Node.js: the JavaScript platform used by Netflix and Uber

The progressive and noticeable growth of JavaScript is hard to ignore. Over the years, this programming language has singlehandedly provided hundreds – if not thousands – of frameworks and libraries, helping developers and companies to create websites, portals, and interactive and agile applications, with modern interfaces. Adding the fact that JavaScript is completely independent from other platforms, easy to learn and supported by an ever-growing community, among many other advantages, it is easy to understand why.

However, for a long time, JavaScript was a language exclusively oriented towards client-side development and never managed to establish itself for backend purposes – at least until 2009, when the first version of Node.js was launched. For the first time in history, JavaScript became a viable alternative for backend solutions.

It is important to demystify the fear that many companies have about this alternative to more traditional backend solutions (Java, .NET, etc.) in the world of Enterprise applications, even though companies including Netflix, Trello, PayPal, LinkedIn, Uber, Walmart, NASA, Intel and Twitter have already successfully implemented Node.js in their infrastructures – and this list continues to grow each day.

For those who are not familiar with Node.js, it is important to highlight some of its biggest advantages:

  • Ideal for the construction of real-time applications;
  • Facilitates the programmer’s full stack vision in JavaScript (as both backend and frontend languages are the same);
  • Decreases development time, thanks to its full stack view;
  • Supported by a gigantic community that contributes new libraries and updates at an astonishing rate;
  • Extremely fast code execution;
  • Ideal in architectures oriented towards micro services.

We can now go back to what we really want to discuss: why should companies adopt Node.js for their applications? In a nutshell, because it was designed for large-scale applications, offering a modern perspective on how to develop applications with complex architectures.

How those capacities actually come to fruition is the most important aspect.

Scalability is essential for the vast majority of current corporate applications, and Node.js responds to that necessity by offering a base clustering module with load balancing on multiple CPU cores. Associating the clustering power with a single-threaded, non-blocking solution, specifically designed for events and callbacks, allows it to handle multiple connections simultaneously, processing millions of concurrent connections.

Being single-threaded is often regarded as a limitation because, theoretically, it can slow down the performance of the application, but that is nothing more than a myth. On solutions that are not oriented towards events, where multiple threads are necessary to deal with multiple requests, the number of parallel threads is limited. Node.js is completely free from these limitations. As long as there’s available memory and if the kernel allows it, we can effortlessly process any number of simultaneous requests.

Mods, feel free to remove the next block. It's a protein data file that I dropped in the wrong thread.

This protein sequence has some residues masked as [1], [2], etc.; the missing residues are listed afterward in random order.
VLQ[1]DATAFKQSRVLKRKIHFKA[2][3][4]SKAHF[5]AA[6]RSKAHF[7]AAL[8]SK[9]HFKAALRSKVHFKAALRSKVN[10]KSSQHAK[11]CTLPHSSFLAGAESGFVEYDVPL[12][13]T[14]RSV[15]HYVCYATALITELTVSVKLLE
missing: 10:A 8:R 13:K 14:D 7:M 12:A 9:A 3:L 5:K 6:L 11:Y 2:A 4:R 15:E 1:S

Companies are also generally afraid to place their code in the Cloud, which would prevent the usage of the NPM (Node Package Manager). In order to address this issue, we have created a new Enterprise version that can be installed and maintained on companies’ own infrastructures, therefore preserving their internal module registry and complying with the strictest security requirements.

We also need to touch on the subject of long-term support. This will always be a priority for Enterprise solutions, but the truth is that Node.js also assures that very same support.

Each major version of Node.js will include active support for 18 months from the period it becomes eligible for LTS (Long Time Support), after which it will transition to a maintenance regime with a duration of 12 additional months. During this period, the version used will receive security updates and bug fixes, but new functionalities will not be added. In this way, we have addressed the potential problem that causes the absence of support for solutions developed with the help of Node.js, due to its lack of longevity.

Based on all this information, the aforementioned companies decided to make their transition to this technology. What have they accomplished?

  • Netflix: a reduction of over one minute on buffering times.
  • LinkedIn: rebuilt the core of their mobile services with Node.js. Their application is currently running 20 times faster and benefits from a substantially better integration between backend and frontend. This was achieved while Node.js was just in its first year of development.
  • PayPal: migrated all their web applications from Java to JavaScript and Node.js and saw their programmers writing 33% less lines of code, using more than 40% less files and reducing by half the necessary time to build their applications (while also requiring less people). Response times have decreased by roughly 35%, which translates to an improvement of 200 ms in page creation times.
  • Uber: built their interpersonal system between drivers and passengers with Node.js, due to its fast response capabilities and massive power to process requests, along with the welcome ease and ability to have a distributed architecture.

I don’t want to plant the idea that Node.js is a “silver bullet”. It might not be the best solution for all cases, but it is always wise to evaluate your possibilities and understand the potential benefits of this technology.

Francisco Costa

Enterprise Solutions Lead

Francisco CostaNode.js: the JavaScript platform used by Netflix and Uber

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